On May 7, Burnett presented a short talk titled “The Metachrotic Swan Song” for the opening of School of Death, an educational institution dedicated to exploring the relationship between death and the examined life, organized by Cabinet magazine and philosopher Simon Critchley, at the gallery Family Business in Manhattan. More here.
Burnett was seconded to the Creative Destruction Consultancy, which held an open-house at the New Museum’s Ideas City festival on Saturday, May 4. More details here.
Burnett hosted an exhibition/symposium at MoMA on “artistic research” on Thursday, April 18, at 12:30 p.m., featuring research-artists Sal Randolph, Steve Rowell, Brooke Singer, and Alexandra P. Spaudling. More here.
On Friday, April 12, Burnett participated in the symposium “What Is Cosmopolitical Design?” at the Princeton School of Architecture, giving a talk entitled “The Amphibious Laboratory: Think Tank for a Cetacean Nation.” For a full description and schedule, click here.
On Thursday, April 4, at 7:30 p.m., Burnett presented “A Subway Death: Reflections in the Dark,” the “Year in Faith” lecture, at Ascension Church in upper Manhattan. For more information, see here.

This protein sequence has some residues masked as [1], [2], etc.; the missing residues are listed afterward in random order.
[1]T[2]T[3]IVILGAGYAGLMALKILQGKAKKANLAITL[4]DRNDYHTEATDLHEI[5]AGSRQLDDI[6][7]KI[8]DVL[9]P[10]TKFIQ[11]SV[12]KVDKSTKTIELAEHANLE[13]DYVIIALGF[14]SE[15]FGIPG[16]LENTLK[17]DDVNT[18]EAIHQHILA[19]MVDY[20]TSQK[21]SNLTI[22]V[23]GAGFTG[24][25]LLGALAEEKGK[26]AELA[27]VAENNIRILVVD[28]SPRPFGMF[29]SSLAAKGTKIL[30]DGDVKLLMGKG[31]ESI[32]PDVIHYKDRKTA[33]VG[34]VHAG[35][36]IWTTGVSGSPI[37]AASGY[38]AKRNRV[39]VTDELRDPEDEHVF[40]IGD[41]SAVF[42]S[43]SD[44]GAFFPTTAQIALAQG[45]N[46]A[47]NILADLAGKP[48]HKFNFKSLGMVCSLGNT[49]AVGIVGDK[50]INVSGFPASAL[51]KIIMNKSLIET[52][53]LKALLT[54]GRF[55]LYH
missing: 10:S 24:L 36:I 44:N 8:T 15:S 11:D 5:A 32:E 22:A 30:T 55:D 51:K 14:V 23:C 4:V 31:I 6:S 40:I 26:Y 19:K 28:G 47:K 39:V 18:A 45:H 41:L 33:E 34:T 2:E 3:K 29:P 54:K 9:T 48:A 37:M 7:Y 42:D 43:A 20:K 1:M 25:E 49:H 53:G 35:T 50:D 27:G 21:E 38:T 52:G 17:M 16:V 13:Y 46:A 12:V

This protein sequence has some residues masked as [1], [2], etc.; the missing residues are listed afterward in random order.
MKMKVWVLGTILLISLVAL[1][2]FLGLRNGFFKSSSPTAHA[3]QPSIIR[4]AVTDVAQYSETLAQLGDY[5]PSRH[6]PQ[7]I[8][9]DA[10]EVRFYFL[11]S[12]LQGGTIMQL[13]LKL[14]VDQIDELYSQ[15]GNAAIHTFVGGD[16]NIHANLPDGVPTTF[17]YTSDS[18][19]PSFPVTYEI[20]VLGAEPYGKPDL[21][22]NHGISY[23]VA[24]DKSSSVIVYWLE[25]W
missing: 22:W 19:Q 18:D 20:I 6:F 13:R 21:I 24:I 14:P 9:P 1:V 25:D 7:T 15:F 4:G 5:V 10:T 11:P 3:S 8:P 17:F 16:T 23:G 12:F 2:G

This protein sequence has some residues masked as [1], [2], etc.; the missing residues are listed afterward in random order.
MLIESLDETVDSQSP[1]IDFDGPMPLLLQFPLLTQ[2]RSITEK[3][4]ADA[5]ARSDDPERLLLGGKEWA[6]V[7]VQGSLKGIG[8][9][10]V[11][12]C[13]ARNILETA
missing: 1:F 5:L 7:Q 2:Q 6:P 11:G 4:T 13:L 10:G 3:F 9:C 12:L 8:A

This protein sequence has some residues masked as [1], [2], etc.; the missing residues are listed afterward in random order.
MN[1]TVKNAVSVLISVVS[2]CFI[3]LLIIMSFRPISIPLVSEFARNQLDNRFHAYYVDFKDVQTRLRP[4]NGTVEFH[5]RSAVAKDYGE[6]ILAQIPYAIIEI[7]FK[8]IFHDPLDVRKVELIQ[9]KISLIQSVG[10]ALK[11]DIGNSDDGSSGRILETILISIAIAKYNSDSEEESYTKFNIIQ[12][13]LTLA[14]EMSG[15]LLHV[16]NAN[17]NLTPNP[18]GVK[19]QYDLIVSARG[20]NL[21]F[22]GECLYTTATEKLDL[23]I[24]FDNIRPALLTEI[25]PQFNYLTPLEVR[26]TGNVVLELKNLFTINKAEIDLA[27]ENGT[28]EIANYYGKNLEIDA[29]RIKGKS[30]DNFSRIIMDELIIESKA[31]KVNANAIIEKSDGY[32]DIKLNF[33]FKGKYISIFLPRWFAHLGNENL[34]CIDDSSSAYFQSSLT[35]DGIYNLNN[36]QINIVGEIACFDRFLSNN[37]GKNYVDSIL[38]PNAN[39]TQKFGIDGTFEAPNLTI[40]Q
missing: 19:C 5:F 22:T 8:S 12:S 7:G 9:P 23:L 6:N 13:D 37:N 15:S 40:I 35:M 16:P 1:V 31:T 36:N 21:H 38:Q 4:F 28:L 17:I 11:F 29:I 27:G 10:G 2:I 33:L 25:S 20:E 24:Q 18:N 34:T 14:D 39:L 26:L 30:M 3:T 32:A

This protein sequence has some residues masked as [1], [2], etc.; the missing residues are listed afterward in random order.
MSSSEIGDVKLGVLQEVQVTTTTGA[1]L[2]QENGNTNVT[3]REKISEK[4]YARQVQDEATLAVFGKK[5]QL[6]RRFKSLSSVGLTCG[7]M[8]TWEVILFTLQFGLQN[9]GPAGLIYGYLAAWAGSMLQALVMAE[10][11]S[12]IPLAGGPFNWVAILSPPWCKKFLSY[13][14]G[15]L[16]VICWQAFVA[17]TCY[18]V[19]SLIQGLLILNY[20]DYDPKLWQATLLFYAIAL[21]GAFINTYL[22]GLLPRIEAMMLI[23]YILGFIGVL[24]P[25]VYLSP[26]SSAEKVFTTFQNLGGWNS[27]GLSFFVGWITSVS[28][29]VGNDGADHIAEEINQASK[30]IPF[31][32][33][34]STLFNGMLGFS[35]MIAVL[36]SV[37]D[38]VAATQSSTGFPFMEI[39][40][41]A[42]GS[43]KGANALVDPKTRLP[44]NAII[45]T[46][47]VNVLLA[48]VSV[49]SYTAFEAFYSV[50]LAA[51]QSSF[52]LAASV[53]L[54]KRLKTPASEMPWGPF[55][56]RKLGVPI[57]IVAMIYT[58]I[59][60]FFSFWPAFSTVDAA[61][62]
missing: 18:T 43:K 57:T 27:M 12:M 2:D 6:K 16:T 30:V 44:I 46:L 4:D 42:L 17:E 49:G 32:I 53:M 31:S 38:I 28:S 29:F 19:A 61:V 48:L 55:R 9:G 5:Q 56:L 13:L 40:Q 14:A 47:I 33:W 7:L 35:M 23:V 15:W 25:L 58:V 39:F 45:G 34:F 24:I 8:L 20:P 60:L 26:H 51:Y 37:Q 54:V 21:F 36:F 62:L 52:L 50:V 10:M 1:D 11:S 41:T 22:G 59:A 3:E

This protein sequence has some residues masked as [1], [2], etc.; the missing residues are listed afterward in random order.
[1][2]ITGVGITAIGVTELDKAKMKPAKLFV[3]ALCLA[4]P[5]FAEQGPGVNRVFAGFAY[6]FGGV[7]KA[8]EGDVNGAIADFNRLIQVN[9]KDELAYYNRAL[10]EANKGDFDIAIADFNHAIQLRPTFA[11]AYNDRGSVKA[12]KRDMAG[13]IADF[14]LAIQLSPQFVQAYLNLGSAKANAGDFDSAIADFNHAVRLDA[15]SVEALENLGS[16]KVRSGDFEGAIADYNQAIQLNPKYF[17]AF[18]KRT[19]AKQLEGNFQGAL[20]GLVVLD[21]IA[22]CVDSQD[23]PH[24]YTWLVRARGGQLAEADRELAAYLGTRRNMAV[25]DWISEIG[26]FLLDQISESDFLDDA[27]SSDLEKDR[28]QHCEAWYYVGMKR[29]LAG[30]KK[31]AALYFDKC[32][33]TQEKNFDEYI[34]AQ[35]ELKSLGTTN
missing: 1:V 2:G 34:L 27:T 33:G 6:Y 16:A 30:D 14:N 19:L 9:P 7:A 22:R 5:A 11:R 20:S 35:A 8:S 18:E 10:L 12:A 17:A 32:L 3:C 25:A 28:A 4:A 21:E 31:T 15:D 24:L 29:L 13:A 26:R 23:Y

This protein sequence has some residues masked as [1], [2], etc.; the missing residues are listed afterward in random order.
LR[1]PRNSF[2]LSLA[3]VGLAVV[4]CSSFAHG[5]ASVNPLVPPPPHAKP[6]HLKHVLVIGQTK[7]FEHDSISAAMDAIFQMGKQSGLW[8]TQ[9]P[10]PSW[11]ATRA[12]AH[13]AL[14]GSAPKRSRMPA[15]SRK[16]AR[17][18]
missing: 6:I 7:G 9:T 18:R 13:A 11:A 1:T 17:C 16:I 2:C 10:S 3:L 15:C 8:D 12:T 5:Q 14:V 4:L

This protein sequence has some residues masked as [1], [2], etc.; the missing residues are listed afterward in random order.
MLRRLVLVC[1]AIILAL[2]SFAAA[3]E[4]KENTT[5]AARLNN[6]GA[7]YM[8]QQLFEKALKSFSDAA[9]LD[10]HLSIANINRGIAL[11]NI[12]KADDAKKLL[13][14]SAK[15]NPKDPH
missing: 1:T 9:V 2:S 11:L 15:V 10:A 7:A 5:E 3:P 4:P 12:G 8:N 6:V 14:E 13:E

Burnett and conspirators were in residence at the Haut Ecole D’Art et de Design, Geneva, March 18–24, running a series of attention workshops for ESTAR-SER.
Burnett spoke at “Radical Enlightenment: A Symposium on Cybernetics and the Soul,” at the Palais de Tokyo, in Paris, on March 15. The symposium took place in conjunction with the Joachim Koester exhibition “Reptile Brain or Reptile Body, It’s Your Animal.” For more, click here.
On Friday, March 8, at Columbia, Burnett was one of four speakers on a panel entitled “Climate Change, Methods, and Practice: A Conversation across the Social Sciences and Humanities.” It went from 1 to 3 p.m. and was at Columbia’s Morningside Heights Campus. For more, click here.
On Friday, March 1, Burnett presented “Critical Play: Gaming, Reading, Writing,” as part of the panel “Form: Aesthetic, Social, Biological” in the symposium “Representing Complexity: Intersections of Art and Science” at the University of Maryland. For more information, click here.